The United Arab Emirates has pardoned and released with immediate effect British academic Matthew Hedges, who was sentenced to life in prison for spying in the country.
Hedges was sentenced on Thursday after a five-minute hearing after a family spokeswoman said Hedges was forced to sign a confession in Arabic, a language Hedges does not read nor speak.
The Briton, who is a specialist in Middle Eastern studies at the University of Durham, was arrested on May 5 at Dubai airport, following a research trip. He went on to spend almost six months in solitary confinement.
Hedges was granted a presidential pardon following a request for clemency from his family, the UAE government said in a statement. He is one of 785 prisoners being pardoned as part of the UAE’s forthcoming national day celebration on December 2.
His wife, Daniela Tejada, said in a statement that Hedges’ pardon was “the best news we could have received.”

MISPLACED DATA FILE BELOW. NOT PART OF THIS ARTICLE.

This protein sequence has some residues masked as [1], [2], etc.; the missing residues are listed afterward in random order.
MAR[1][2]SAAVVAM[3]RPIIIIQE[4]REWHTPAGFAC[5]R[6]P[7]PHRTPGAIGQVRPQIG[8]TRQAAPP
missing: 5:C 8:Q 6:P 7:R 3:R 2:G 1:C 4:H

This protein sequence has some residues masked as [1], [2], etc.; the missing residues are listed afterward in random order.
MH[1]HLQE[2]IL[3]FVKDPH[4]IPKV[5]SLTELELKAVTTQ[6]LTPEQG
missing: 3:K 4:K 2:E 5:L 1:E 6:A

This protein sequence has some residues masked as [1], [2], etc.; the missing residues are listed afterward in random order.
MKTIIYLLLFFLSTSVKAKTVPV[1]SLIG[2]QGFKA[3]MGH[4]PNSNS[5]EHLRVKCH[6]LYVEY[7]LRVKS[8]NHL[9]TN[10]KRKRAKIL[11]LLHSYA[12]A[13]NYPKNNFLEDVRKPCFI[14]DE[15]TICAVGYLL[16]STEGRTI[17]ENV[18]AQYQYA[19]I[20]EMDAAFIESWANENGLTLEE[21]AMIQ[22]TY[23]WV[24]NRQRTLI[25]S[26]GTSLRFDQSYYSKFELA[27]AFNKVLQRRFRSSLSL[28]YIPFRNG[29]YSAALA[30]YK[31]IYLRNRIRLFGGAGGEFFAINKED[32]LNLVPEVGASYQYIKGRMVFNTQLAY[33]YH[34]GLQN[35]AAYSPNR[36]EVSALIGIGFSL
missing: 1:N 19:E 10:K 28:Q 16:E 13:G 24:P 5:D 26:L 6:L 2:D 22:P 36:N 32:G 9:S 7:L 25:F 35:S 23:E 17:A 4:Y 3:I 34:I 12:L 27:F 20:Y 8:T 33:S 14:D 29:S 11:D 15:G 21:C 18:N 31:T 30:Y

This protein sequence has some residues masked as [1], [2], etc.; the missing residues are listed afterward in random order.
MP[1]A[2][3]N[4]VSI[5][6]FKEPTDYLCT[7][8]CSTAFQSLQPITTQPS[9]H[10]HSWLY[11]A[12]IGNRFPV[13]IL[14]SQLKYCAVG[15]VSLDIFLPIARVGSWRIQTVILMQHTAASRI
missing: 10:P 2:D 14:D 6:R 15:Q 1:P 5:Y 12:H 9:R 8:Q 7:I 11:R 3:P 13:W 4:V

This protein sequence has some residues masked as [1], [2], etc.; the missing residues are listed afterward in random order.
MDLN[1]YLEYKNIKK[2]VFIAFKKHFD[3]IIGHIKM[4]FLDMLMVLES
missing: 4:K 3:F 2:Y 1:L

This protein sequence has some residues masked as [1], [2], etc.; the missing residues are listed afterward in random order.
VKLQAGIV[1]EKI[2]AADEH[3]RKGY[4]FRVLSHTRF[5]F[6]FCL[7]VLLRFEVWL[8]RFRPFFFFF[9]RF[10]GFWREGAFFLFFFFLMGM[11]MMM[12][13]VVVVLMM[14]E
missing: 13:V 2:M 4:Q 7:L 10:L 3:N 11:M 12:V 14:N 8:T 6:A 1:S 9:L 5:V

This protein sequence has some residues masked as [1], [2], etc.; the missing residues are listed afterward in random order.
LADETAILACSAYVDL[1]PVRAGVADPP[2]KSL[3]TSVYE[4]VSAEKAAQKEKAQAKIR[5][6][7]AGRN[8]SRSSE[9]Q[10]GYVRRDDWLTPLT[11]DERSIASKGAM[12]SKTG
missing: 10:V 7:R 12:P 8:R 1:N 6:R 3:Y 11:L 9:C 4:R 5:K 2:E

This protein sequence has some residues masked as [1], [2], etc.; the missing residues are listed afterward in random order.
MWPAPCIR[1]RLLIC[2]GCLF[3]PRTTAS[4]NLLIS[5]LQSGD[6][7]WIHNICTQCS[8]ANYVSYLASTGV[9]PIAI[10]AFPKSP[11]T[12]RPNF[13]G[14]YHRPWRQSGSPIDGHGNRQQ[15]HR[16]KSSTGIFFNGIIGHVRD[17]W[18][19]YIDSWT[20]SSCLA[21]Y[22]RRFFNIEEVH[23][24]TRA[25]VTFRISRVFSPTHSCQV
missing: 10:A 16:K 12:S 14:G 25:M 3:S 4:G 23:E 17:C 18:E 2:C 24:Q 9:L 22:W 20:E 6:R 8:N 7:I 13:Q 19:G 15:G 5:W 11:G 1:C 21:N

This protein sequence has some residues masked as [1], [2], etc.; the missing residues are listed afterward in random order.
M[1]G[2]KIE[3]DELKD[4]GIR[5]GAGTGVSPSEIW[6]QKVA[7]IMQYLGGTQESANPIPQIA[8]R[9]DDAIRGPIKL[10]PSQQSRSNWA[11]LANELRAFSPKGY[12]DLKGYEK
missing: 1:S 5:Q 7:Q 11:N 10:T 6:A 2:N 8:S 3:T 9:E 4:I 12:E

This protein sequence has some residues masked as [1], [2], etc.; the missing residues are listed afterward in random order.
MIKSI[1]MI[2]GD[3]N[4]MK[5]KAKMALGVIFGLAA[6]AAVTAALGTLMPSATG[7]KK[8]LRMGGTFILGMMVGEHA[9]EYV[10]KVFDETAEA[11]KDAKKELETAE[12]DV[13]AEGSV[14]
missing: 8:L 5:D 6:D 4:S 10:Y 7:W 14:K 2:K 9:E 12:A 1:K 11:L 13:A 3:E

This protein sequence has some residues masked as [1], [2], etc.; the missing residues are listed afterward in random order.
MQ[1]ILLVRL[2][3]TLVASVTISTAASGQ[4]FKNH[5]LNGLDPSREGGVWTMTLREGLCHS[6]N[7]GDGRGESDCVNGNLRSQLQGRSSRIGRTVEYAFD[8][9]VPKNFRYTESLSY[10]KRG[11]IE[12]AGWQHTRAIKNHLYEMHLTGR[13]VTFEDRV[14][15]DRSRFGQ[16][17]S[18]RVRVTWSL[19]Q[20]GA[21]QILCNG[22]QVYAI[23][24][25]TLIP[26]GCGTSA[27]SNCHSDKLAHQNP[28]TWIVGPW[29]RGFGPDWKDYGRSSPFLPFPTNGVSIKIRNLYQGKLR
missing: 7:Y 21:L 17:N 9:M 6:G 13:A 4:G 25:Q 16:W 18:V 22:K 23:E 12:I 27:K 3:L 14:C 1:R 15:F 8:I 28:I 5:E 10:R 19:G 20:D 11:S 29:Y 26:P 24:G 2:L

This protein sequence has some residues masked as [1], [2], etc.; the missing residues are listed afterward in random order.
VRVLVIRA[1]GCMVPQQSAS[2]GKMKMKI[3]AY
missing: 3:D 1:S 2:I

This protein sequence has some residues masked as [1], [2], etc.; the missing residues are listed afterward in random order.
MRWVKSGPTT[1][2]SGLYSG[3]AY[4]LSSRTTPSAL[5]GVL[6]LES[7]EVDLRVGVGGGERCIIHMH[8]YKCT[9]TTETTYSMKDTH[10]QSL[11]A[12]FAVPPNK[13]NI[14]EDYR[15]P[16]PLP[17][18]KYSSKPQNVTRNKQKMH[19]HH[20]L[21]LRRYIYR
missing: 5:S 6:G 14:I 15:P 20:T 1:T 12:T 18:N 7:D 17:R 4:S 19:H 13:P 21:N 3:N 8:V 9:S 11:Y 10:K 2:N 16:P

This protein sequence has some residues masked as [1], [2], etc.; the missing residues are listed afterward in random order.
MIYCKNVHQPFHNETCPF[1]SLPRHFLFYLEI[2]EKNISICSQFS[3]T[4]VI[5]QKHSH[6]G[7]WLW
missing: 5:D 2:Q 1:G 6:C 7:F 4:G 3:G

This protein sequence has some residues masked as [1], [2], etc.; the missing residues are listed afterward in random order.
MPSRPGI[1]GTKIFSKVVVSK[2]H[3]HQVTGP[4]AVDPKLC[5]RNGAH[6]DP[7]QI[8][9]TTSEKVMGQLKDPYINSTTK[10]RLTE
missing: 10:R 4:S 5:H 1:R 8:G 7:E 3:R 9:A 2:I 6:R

“Our six-plus months of nightmare are finally over and to say we are elated is an understatement.
“That he is returning home to me and the rest of his family is much more than I was ever expecting to happen this week,” Tejada said.
In a statement on Monday, UAE Foreign Affairs Minister Anwar Gargash said that Hedges pardon will allow both sides “to return our focus to the underlying fundamental strength of the UAE UK bi-lateral relationship and its importance to the international community.”
British Foreign Secretary Jeremy Hunt said in a tweet that his country was grateful to the UAE government for resolving the issue speedily, “although we didn’t agree on the charges.”